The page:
20. Breathing LOOK Symmetry of chest expansion Increased respiratory effort Changes in skin color LISTEN Air movement at mouth, nose Air Movement in peripheral lung fields FEEL Air movement at mouth, nose Symmetry of chest expansion RATE Tachypnea Bradypnea POSITIONING Orthopnea Tripod position Initial Assessment Temple College EMS Program

  21. Initial Assessment • Breathing • Signs of respiratory distress • Nasal flaring • Tracheal tugging • Retractions • Neck, pectoral muscle use on inhalation • Abdominal muscle use on exhalation • Skin Color • Pale, cool moist skin (Early sign of hypoxia) • Cyanosis (Late, unreliable sign of hypoxia) Temple College EMS Program

  22. Initial Assessment • Breathing • If trauma patient has compromised breathing, bare chest, assess for: • Open pneumothorax • Flail chest • Tension pneumothorax Temple College EMS Program

  23. Respiratory Assessment • Circulation • Is heart beating? • Is there major external hemorrhage? • Is patient perfusing? • Effects of hypoxia: • Adults (early): tachycardia • Adults (late): bradycardia • Children: bradycardia Temple College EMS Program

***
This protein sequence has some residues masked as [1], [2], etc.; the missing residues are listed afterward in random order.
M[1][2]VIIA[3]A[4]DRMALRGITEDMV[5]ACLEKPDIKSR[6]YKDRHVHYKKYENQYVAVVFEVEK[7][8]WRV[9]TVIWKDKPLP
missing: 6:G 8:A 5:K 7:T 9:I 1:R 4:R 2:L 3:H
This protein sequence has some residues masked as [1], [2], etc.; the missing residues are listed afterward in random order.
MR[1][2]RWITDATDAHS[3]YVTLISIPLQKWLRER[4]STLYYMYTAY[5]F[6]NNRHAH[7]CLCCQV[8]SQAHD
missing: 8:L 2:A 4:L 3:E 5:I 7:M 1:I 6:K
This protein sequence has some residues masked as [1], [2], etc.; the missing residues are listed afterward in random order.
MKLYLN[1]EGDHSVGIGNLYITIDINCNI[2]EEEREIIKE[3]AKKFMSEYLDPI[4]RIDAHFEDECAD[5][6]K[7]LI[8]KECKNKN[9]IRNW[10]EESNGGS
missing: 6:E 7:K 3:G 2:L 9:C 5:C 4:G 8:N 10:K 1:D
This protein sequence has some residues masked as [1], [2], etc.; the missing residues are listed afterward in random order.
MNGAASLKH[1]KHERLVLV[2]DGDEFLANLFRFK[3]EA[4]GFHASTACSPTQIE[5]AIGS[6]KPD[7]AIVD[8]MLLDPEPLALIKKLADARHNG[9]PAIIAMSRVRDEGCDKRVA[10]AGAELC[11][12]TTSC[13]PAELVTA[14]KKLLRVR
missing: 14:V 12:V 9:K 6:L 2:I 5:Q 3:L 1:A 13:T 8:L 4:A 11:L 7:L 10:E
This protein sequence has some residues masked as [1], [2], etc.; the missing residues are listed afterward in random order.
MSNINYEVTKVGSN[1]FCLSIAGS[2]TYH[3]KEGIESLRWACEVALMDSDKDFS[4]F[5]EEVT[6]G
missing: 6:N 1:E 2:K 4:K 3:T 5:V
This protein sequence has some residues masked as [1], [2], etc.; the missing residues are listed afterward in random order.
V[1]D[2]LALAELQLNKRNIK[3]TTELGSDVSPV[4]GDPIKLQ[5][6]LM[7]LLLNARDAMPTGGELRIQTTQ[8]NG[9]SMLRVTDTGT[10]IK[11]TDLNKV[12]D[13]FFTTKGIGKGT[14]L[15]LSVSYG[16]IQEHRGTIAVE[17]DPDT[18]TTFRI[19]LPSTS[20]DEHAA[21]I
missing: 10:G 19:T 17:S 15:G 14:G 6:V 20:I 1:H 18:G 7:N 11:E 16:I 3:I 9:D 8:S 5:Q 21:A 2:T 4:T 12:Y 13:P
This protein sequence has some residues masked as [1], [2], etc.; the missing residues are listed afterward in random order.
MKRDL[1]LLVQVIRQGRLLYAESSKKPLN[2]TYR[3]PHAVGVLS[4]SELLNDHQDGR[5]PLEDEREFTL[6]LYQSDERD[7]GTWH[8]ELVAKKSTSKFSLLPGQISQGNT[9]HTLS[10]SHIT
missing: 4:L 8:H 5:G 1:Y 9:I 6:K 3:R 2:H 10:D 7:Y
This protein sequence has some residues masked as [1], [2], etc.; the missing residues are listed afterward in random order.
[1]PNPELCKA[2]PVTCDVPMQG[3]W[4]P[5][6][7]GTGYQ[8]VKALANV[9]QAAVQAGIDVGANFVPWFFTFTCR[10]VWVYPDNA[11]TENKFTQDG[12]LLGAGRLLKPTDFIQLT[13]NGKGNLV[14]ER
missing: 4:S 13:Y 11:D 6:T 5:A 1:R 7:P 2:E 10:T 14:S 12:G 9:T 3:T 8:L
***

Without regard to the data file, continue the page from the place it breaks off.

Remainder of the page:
24. Initial Assessment • Circulation • Don’t let respiratory failure distract you from assessing for circulatory failure • Low oxygen or high carbon dioxide levels can depress cardiovascular function Temple College EMS Program

  25. Respiratory Assessment • Disability • Restlessness, anxiety, combativeness = hypoxia Until proven otherwise • Drowsiness, lethargy = hypercarbia Until proven otherwise Just because the patient stops fighting, he’s not necessarily getting better!!! Temple College EMS Program

  26. Initial Management • Patient Responsive/Breathing Adequate • Oxygen may be indicated • Oxygenate immediately if patient has: • Decreased level of consciousness • Possible shock • Possible severe hemorrhage • Chest pain • Chest trauma • Respiratory distress or dyspnea • History of any kind of hypoxia Temple College EMS Program